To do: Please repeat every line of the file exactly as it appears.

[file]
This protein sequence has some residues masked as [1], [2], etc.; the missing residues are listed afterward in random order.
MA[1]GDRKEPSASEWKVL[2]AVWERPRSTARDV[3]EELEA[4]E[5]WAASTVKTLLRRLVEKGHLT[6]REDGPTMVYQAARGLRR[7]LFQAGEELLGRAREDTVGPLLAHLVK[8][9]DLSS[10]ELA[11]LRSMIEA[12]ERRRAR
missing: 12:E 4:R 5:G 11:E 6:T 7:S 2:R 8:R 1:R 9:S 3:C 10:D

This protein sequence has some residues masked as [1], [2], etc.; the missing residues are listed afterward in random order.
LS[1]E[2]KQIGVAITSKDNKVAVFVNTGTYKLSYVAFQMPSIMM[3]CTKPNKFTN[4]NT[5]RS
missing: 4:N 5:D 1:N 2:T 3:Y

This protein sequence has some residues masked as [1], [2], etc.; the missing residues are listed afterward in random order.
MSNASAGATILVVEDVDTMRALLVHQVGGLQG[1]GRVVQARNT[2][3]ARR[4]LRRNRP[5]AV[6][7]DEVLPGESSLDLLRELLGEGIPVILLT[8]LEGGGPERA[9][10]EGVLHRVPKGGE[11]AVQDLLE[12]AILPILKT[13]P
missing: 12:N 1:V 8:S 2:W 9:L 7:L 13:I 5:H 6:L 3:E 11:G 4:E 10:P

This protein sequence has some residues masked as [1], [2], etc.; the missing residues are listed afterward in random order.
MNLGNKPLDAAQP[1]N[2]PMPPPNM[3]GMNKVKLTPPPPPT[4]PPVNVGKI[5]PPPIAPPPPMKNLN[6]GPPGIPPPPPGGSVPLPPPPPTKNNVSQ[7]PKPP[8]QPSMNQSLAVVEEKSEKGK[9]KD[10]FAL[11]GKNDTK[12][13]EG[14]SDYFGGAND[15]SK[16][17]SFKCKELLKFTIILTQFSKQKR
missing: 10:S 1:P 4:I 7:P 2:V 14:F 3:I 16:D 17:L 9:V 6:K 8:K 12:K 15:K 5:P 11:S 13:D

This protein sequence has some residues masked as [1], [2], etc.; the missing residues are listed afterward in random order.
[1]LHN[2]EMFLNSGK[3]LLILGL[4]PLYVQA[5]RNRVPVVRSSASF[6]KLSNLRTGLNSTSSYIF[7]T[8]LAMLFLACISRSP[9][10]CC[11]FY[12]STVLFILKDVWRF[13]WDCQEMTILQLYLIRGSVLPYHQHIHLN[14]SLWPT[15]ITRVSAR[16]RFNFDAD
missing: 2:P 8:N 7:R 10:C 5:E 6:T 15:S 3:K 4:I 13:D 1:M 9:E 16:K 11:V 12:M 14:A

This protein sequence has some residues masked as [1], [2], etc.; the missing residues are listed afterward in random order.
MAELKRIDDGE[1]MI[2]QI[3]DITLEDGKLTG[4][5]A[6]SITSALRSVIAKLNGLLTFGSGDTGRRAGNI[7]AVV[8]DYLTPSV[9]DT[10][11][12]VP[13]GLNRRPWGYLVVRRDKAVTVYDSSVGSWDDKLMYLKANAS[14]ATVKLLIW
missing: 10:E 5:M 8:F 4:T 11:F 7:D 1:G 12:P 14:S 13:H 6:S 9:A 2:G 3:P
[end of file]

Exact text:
This protein sequence has some residues masked as [1], [2], etc.; the missing residues are listed afterward in random order.
MA[1]GDRKEPSASEWKVL[2]AVWERPRSTARDV[3]EELEA[4]E[5]WAASTVKTLLRRLVEKGHLT[6]REDGPTMVYQAARGLRR[7]LFQAGEELLGRAREDTVGPLLAHLVK[8][9]DLSS[10]ELA[11]LRSMIEA[12]ERRRAR
missing: 12:E 4:R 5:G 11:E 6:T 7:S 2:R 8:R 1:R 9:S 3:C 10:D

This protein sequence has some residues masked as [1], [2], etc.; the missing residues are listed afterward in random order.
LS[1]E[2]KQIGVAITSKDNKVAVFVNTGTYKLSYVAFQMPSIMM[3]CTKPNKFTN[4]NT[5]RS
missing: 4:N 5:D 1:N 2:T 3:Y

This protein sequence has some residues masked as [1], [2], etc.; the missing residues are listed afterward in random order.
MSNASAGATILVVEDVDTMRALLVHQVGGLQG[1]GRVVQARNT[2][3]ARR[4]LRRNRP[5]AV[6][7]DEVLPGESSLDLLRELLGEGIPVILLT[8]LEGGGPERA[9][10]EGVLHRVPKGGE[11]AVQDLLE[12]AILPILKT[13]P
missing: 12:N 1:V 8:S 2:W 9:L 7:L 13:I 5:H 6:L 3:E 11:G 4:E 10:P

This protein sequence has some residues masked as [1], [2], etc.; the missing residues are listed afterward in random order.
MNLGNKPLDAAQP[1]N[2]PMPPPNM[3]GMNKVKLTPPPPPT[4]PPVNVGKI[5]PPPIAPPPPMKNLN[6]GPPGIPPPPPGGSVPLPPPPPTKNNVSQ[7]PKPP[8]QPSMNQSLAVVEEKSEKGK[9]KD[10]FAL[11]GKNDTK[12][13]EG[14]SDYFGGAND[15]SK[16][17]SFKCKELLKFTIILTQFSKQKR
missing: 10:S 1:P 4:I 7:P 2:V 14:F 3:I 16:D 17:L 9:V 6:K 8:K 12:K 15:K 5:P 11:S 13:D

This protein sequence has some residues masked as [1], [2], etc.; the missing residues are listed afterward in random order.
[1]LHN[2]EMFLNSGK[3]LLILGL[4]PLYVQA[5]RNRVPVVRSSASF[6]KLSNLRTGLNSTSSYIF[7]T[8]LAMLFLACISRSP[9][10]CC[11]FY[12]STVLFILKDVWRF[13]WDCQEMTILQLYLIRGSVLPYHQHIHLN[14]SLWPT[15]ITRVSAR[16]RFNFDAD
missing: 2:P 8:N 7:R 10:C 5:E 6:T 15:S 3:K 4:I 13:D 1:M 9:E 16:K 11:V 12:M 14:A

This protein sequence has some residues masked as [1], [2], etc.; the missing residues are listed afterward in random order.
MAELKRIDDGE[1]MI[2]QI[3]DITLEDGKLTG[4][5]A[6]SITSALRSVIAKLNGLLTFGSGDTGRRAGNI[7]AVV[8]DYLTPSV[9]DT[10][11][12]VP[13]GLNRRPWGYLVVRRDKAVTVYDSSVGSWDDKLMYLKANAS[14]ATVKLLIW
missing: 10:E 5:M 8:F 4:T 11:F 7:D 1:G 12:P 14:S 13:H 6:S 9:A 2:G 3:P